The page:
Fei-Fei Li : 2010 Plenary Session

 

Wednesday, April 28, 2010
Location: Fisher Conference Center, Arrillaga Alumni Center

"Visual Recognition at the Large-Scale"

Abstract:

By the age of five or six, children have learned to recognize tens and hundreds of thousands of different visual objects and scenes. It is also known that humans can easily tell a detailed story of the visual world in just a glance of a scene, including the detailed objects, scene classes, events and activities. Computer vision today, however, is still far behind. Most of the traditional vision algorithms have only been developed and tested with a few dozen object classes. And the bulk of the research community is still focused on developing algorithms to recognize a small handful of objects. In our lab, we are interested in developing vision algorithms that can see and understand the visual world at the scope (level of details) and scale (large number of visual concepts) that approach humans. In this talk, I'll briefly go over some of our recent research projects towards this goal. In particular, I'll introduce a large-scale dataset effort called ImageNet, where we have built the largest image knowledge ontology available to the research community to date. ImageNet is currently consisted of more than 10 million images across 15,000+ visual categories, all collected from the web and verified by humans. The construction of ImageNet has been a tremendously challenging process, forcing us to dive into relatively unchartered water of crowdsourcing technology. Using ImageNet as a resource, we present here a series of unpublished work in benchmarking existing algorithms for image classification task by using more than 10,000 visual concepts.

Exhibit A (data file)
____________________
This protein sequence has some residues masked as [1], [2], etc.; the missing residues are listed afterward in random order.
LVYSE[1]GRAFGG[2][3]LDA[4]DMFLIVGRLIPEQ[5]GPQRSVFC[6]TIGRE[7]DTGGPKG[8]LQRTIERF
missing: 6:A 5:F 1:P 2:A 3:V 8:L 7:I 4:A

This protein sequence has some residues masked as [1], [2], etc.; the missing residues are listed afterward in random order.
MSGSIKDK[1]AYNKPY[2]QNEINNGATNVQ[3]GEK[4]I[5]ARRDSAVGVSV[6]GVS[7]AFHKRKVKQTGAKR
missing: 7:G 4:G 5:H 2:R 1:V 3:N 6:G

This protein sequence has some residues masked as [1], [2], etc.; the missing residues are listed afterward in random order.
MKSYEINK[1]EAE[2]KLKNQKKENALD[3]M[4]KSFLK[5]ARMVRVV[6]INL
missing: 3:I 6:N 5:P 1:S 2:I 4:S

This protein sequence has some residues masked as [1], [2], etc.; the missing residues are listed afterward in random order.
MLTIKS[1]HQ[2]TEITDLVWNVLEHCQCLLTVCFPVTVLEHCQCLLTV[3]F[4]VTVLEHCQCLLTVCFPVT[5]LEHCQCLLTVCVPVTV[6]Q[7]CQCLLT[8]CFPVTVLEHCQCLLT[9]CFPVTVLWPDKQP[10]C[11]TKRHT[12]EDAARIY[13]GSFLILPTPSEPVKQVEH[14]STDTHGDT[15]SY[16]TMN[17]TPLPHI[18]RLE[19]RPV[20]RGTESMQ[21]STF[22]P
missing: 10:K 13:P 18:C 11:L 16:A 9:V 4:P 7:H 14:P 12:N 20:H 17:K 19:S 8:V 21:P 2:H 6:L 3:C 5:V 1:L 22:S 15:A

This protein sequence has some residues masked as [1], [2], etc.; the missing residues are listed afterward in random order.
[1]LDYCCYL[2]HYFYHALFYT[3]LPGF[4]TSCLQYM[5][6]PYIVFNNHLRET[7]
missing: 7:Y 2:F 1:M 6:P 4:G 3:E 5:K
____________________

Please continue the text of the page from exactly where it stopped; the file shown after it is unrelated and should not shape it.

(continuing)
Bio:

Prof. Fei-Fei Li's main research interest is in vision, particularly high-level visual recognition. In computer vision, Fei-Fei's interests span from object and natural scene categorization to human activity categorizations in both videos and still images. In human vision, she has studied the interaction of attention and natural scene and object recognition, and decoding the human brain fMRI activities involved in natural scene categorization by using pattern recognition algorithms. Fei-Fei graduated from Princeton University in 1999 with a physics degree. She received her PhD in electrical engineering from the California Institute of Technology in 2005. From 2005 to August 2009, Fei-Fei was an assistant professor in the Electrical and Computer Engineering Department at the University of Illinois Urbana-Champaign and the Computer Science Department at Princeton University, respectively. She is currently an Assistant Professor in the Computer Science Department at Stanford University. Fei-Fei is a recipient of a Microsoft Research New Faculty award and an NSF CAREER award. (Fei-Fei publishes using the name L. Fei-Fei.)